Primary and secondary schools across the Yarra Ranges have spent the last few weeks preparing to transition to online learning alternatives, which will now be implemented following the Victorian Government’s decision to close all schools from Tuesday 24 March.
Premier Daniel Andrews informed National Cabinet on Sunday night that Victoria will implement a shutdown of all non-essential activity over the next 48 hours to combat the spread of coronavirus.
Victorian school holidays have been brought forward to allow for the closure from Tuesday, with the decision to re-open after the Term One holidays to be determined following advice from the Chief Health Officer.
Principal at Woori Yallock Primary School Oliver Thockloth said that Woori Yallock Primary has respected the wishes of students and their families who have chosen to isolate over the past few weeks, saying approximately “one seventh” of the school chose to remain home amid coronavirus fears.
“We’re making sure there are online resources that parents can access for kids that are staying home and if they don’t have internet we’re providing packs so that kids can still continue on with their learning,” Mr Thockloth explained.
Students in Years Five and Six are being supported through Google Classrooms where teachers are able to set online tasks regularly, allowing students to work from home and teachers to work remotely.
The online system currently offers online tasks across all subjects, with the school floating ideas for how to implement further online tasks for physical education and specialist subjects including science and German.
Principal of Healesville High School Allan Rennick said the school has done as much as they can to prepare and is adhering to advice from the Department of Education.
Mr Rennick told the Star Mail on Friday 20 March that Healesville High School had been focused on ensuring all children have access to Compass online learning technology, which will be used to replace face-to-face teaching during the lockdown.
“If on Monday period two they’ve got maths then that’s the time we would be expecting them to be accessing the online portal and doing that work, and the teacher will be available at that time for email communication back and forwards,” he said.
Mr Rennick said that current departmental advice is that Student Assessed Coursework (SAC’s) for senior students have been pushed back for an indeterminate period.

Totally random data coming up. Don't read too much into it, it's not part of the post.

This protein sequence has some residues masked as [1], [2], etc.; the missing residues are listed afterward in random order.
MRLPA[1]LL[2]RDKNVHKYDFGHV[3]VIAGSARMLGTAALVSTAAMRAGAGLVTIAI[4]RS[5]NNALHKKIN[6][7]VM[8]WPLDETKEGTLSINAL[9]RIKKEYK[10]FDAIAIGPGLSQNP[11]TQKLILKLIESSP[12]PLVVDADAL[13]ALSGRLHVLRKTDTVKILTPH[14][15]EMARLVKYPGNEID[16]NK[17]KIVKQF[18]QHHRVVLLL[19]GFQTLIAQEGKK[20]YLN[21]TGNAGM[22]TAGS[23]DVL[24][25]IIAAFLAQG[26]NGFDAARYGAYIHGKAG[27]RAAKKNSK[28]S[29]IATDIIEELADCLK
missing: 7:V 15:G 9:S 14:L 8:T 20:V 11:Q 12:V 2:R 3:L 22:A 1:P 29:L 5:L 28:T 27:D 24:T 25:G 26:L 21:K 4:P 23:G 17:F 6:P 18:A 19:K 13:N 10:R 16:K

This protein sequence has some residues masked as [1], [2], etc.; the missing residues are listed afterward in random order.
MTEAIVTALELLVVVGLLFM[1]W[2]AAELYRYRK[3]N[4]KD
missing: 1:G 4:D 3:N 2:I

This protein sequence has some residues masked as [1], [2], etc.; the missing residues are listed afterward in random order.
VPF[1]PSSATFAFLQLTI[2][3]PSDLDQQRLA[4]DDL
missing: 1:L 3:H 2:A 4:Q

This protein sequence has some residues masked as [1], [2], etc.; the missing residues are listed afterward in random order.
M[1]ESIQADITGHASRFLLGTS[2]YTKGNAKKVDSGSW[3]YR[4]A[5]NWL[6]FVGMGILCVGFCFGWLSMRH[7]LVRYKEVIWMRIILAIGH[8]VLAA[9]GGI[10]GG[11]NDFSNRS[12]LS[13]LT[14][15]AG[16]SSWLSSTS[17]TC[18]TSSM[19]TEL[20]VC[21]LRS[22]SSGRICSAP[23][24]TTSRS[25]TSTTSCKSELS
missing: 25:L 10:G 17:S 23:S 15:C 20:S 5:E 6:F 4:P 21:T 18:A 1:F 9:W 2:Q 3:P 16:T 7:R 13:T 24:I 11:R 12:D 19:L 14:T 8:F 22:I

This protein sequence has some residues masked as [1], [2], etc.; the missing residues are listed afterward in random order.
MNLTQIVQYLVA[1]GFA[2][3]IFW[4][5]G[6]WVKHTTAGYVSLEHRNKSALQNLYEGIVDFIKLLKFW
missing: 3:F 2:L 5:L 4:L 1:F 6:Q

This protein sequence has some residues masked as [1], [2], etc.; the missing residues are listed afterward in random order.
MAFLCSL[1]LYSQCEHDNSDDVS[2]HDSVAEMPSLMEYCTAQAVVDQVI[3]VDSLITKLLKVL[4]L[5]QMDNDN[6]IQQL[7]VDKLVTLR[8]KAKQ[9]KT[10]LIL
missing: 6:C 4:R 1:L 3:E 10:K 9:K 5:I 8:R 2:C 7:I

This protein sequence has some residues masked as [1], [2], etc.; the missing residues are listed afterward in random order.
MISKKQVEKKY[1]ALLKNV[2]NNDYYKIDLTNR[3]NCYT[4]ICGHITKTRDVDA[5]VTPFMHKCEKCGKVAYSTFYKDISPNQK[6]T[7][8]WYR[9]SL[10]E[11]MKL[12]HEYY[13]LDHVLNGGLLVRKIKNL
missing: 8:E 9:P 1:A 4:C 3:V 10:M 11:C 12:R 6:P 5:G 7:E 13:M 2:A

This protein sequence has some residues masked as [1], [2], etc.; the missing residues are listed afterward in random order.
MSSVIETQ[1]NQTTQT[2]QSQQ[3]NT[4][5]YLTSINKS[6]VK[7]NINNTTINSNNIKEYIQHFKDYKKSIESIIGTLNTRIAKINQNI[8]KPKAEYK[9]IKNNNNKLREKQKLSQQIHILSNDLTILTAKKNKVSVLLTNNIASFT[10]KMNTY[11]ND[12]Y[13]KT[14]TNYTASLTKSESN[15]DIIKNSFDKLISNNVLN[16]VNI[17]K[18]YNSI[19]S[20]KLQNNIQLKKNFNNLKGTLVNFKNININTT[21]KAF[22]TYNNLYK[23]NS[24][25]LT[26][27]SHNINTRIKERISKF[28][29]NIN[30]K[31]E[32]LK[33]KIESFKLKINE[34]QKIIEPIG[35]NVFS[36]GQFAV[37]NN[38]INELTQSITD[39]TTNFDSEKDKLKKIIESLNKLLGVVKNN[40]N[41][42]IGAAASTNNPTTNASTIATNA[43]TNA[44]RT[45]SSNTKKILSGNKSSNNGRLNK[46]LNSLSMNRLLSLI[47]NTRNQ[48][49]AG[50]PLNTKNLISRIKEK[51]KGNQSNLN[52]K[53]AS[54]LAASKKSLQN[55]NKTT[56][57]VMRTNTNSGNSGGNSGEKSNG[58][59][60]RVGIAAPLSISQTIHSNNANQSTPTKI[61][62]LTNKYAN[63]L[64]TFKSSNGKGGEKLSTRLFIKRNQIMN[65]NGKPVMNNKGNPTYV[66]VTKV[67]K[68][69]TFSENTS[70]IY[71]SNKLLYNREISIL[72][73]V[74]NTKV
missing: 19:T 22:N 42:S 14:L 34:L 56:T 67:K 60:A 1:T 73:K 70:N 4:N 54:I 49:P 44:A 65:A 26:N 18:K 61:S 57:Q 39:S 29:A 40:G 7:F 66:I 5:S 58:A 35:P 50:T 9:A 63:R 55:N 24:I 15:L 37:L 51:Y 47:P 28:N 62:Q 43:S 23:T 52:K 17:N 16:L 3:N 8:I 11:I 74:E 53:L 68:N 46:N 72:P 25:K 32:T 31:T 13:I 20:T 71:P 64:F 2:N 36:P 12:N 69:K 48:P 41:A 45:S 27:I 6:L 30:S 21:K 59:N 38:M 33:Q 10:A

“We are clearly mindful and doing everything we can to maintain the continuity of learning for students in Years 11 and 12,” he said.
The Victorian Curriculum and Assessment Authority (VCAA) are the body responsible for VET and VCE curriculum and assessment.
According to the VCAA website, schools have flexibility to delay or reschedule SAC’s and SATS and the VCAA also have the flexibility to extend assessment due dates.
Prior to the announcement of school closures, Mr Rennick said teaching staff were “conflicted because they are incredibly connected to their kids at school and want them to do well but had to balance that with what’s best for them and their family.”
The Department of Education and Training last week launched a website titled Learning from Home in preparation for school closures, listing ways that teachers can help students continue learning via online resources.
The decision to close schools also follows an announcement on Friday 20 March that NAPLAN testing will not take place in 2020 due to concerns the impacts of coronavirus may have on the delivery of testing, assessment and implications for nationally comparable data if a large number of students are unable to do the test.
Minister for Education and Member for Monbulk James Merlino said that the Victorian Government was preparing for every possible scenario during this outbreak.
“Many schools already have a range of tools available to help them teach remotely, and many schools are experienced in supporting student learning online,” he said.